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      Muhammad Khan, Perez-Carro Raquel, Dror Sharon, Robert K Koenekoop, Carlo Rivolta, Elfride De Baere, Chris F Inglehearn, Susanne Kohl, Christian P Hamel, Tamar Ben-Yosef, Berta De la Cerda, Daniel F Schorderet, Sandro Banfi, Carmen Ayuso, Frans P Cremers; Sequence analysis of 108 genes associated with non-syndromic inherited retinal diseases in 3,200 probands using molecular inversion probes. Invest. Ophthalmol. Vis. Sci. 2017;58(8):2758.

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      © ARVO (1962-2015); The Authors (2016-present)

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Abstract

Purpose : Non-syndromic inherited retinal diseases (IRDs) display an enormous allelic and genetic heterogeneity as ~140 genes have been implicated. The purpose of this study was to develop a comprehensive genetic sequencing method that can tackle the extreme genetic heterogeneity of IRDs in a cost-effective manner.

Methods : The target enrichment procedure was based upon molecular inversion probes (MIPs). 6,200 MIPs captured ~1,600 exons and flanking intronic regions of 108 IRD-associated genes as well as selected deep-intronic variants and deletion-breakpoints. The individual captured targets were bar-coded, pooled (on average 120 samples), and sequenced on a NextSeq500 apparatus. The paired end reads were mapped to genomic reference; thereafter variant calling and annotation was performed using an in-house pipeline.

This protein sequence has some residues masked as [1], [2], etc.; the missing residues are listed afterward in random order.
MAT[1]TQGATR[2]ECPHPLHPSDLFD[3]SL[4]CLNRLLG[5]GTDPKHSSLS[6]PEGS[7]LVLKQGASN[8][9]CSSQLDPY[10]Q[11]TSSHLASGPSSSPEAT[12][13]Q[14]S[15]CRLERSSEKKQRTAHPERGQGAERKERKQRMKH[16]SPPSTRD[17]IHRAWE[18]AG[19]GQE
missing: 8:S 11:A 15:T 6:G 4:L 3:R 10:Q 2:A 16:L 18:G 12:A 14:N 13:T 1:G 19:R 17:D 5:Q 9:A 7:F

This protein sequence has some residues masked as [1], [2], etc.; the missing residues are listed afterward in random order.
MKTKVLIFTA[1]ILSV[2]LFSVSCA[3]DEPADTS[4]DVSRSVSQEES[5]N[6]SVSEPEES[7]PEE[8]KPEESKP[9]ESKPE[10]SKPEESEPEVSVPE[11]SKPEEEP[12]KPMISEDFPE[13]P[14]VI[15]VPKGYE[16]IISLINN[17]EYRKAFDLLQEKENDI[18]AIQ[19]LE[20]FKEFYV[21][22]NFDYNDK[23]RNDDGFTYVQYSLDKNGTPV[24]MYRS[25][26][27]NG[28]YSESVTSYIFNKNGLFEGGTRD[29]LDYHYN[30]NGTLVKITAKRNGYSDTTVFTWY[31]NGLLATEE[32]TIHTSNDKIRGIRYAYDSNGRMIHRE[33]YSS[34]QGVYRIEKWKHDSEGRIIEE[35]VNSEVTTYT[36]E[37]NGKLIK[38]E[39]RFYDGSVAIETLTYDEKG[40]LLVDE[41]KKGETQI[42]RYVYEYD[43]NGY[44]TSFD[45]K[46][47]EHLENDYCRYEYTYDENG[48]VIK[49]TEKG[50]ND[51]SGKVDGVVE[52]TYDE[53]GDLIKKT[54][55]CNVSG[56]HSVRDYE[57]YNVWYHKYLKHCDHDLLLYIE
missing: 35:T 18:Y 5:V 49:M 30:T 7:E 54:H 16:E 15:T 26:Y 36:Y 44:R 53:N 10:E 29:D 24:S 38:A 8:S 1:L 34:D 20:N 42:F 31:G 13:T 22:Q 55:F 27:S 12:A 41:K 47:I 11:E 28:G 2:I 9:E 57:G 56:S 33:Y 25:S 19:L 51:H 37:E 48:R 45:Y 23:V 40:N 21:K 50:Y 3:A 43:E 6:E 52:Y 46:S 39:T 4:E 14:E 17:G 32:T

Results : Sequencing data was obtained for ~3,200 IRD probands. Putative causal variants were identified in 47% (n=1500) of the cases and the analysis is still ongoing for another 25% of the cases. Many IRD cases previously were prescreened for variants in IRD-associated genes. In DNA samples from 150 unscreened probands, we identified (likely) causal variants in 106 cases (71%). In many IRD cases novel genotype-phenotype correlations were identified, for which clinical data are being re-investigated. About 40 isolated and 26 autosomal recessive cases were found to have variants in genes associated with autosomal dominant (ad) RD. In 4 of these cases for whom parent DNAs were available, de novo variants were found. Similarly, 15 isolated male and 4 female probands were found to carry the likely causal variant in an X-linked gene.

Conclusions : Employing the MIPs technology, we were able to provide a genetic diagnosis for ~1,500 individuals with IRDs. The results of our study strongly advocate the use of a broad gene panel to identify the causal variants in IRDs without subselection based upon the presumed inheritance pattern & clinical subtypes. Clearly there is a huge unmet need for a cost-effective genotyping tool for IRD cases. Patients can now receive a much more accurate clinical prognosis and genetic counseling, which is particularly important for (isolated) RD cases carrying autosomal dominant or X-linked defects. Our results also will enable the recruitment of patients for gene augmentation therapies.

This is an abstract that was submitted for the 2017 ARVO Annual Meeting, held in Baltimore, MD, May 7-11, 2017.